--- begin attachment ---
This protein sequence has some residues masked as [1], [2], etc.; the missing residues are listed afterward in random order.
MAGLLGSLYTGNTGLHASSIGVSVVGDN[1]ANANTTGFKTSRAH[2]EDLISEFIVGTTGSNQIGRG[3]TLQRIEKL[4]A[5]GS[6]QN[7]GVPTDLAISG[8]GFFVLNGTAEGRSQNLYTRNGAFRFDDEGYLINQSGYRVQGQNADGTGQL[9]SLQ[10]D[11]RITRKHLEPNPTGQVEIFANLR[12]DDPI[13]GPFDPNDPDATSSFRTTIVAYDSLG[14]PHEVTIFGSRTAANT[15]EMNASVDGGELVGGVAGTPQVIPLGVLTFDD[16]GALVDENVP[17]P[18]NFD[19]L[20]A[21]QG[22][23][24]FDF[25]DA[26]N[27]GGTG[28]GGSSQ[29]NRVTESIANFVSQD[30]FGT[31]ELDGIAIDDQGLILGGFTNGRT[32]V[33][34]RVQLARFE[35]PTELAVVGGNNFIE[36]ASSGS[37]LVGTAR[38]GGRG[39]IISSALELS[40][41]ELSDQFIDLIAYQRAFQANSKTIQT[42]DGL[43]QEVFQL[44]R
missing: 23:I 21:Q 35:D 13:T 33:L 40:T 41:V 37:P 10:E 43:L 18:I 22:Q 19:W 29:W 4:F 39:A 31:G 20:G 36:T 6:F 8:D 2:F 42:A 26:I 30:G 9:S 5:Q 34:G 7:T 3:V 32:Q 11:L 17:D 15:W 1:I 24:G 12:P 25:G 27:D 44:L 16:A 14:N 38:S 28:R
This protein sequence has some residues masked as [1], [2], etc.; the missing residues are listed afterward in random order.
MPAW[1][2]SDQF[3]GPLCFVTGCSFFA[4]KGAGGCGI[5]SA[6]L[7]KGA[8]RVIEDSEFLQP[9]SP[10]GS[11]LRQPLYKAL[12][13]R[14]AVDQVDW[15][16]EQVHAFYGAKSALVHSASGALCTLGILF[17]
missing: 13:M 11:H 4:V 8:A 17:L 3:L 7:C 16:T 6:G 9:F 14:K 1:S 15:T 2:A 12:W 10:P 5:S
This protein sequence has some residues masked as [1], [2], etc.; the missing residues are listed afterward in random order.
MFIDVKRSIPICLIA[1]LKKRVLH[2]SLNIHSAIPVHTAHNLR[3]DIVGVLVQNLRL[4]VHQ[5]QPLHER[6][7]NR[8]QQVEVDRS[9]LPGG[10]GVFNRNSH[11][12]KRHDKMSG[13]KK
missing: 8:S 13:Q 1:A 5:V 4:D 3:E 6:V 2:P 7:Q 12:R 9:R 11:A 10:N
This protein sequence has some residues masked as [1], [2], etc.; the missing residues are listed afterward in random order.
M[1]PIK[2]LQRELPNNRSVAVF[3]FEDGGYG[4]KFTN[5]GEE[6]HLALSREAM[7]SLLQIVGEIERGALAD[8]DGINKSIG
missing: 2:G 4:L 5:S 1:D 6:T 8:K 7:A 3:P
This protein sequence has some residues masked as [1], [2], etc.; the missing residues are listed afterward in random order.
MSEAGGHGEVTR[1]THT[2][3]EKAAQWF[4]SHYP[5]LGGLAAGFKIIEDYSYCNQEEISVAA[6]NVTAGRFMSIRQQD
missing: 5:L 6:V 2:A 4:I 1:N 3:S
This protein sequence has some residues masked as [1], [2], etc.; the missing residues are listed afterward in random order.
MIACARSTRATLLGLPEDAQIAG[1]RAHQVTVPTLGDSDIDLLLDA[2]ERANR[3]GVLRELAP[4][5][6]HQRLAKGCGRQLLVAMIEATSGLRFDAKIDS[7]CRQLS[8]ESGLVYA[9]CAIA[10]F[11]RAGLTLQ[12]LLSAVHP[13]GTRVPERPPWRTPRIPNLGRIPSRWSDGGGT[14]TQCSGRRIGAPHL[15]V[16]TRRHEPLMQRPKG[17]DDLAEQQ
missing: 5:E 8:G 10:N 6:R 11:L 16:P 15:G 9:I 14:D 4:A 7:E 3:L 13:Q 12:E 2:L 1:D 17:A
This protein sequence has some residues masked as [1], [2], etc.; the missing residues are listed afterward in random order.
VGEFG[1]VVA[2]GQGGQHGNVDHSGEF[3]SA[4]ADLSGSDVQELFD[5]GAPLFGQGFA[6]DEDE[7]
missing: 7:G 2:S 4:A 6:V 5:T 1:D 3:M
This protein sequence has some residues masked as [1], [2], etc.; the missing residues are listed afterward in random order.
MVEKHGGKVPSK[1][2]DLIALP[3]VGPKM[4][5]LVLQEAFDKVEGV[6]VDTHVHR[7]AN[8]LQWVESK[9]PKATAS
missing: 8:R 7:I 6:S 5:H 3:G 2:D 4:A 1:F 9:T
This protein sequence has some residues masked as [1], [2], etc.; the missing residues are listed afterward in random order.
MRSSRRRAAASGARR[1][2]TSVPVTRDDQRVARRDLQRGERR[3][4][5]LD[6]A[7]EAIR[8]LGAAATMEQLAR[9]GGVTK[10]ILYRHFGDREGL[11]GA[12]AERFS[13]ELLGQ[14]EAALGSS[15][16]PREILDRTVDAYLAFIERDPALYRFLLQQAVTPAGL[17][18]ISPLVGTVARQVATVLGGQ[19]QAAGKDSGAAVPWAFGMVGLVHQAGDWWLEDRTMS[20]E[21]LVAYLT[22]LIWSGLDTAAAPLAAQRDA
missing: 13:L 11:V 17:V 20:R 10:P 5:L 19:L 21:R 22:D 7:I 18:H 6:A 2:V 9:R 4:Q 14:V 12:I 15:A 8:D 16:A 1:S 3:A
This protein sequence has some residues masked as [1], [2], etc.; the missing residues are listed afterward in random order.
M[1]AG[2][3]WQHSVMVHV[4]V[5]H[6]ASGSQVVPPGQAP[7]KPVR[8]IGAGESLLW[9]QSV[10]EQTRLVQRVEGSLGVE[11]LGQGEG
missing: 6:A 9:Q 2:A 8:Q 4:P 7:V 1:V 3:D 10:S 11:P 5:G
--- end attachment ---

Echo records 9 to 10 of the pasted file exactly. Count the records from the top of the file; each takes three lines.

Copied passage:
This protein sequence has some residues masked as [1], [2], etc.; the missing residues are listed afterward in random order.
MRSSRRRAAASGARR[1][2]TSVPVTRDDQRVARRDLQRGERR[3][4][5]LD[6]A[7]EAIR[8]LGAAATMEQLAR[9]GGVTK[10]ILYRHFGDREGL[11]GA[12]AERFS[13]ELLGQ[14]EAALGSS[15][16]PREILDRTVDAYLAFIERDPALYRFLLQQAVTPAGL[17][18]ISPLVGTVARQVATVLGGQ[19]QAAGKDSGAAVPWAFGMVGLVHQAGDWWLEDRTMS[20]E[21]LVAYLT[22]LIWSGLDTAAAPLAAQRDA
missing: 13:L 11:V 17:V 20:R 10:P 5:L 19:L 21:R 22:D 7:I 18:H 6:A 2:V 9:R 4:Q 14:V 12:I 15:A 8:D 16:A 1:S 3:A
This protein sequence has some residues masked as [1], [2], etc.; the missing residues are listed afterward in random order.
M[1]AG[2][3]WQHSVMVHV[4]V[5]H[6]ASGSQVVPPGQAP[7]KPVR[8]IGAGESLLW[9]QSV[10]EQTRLVQRVEGSLGVE[11]LGQGEG
missing: 6:A 9:Q 2:A 8:Q 4:P 7:V 1:V 3:D 10:S 11:P 5:G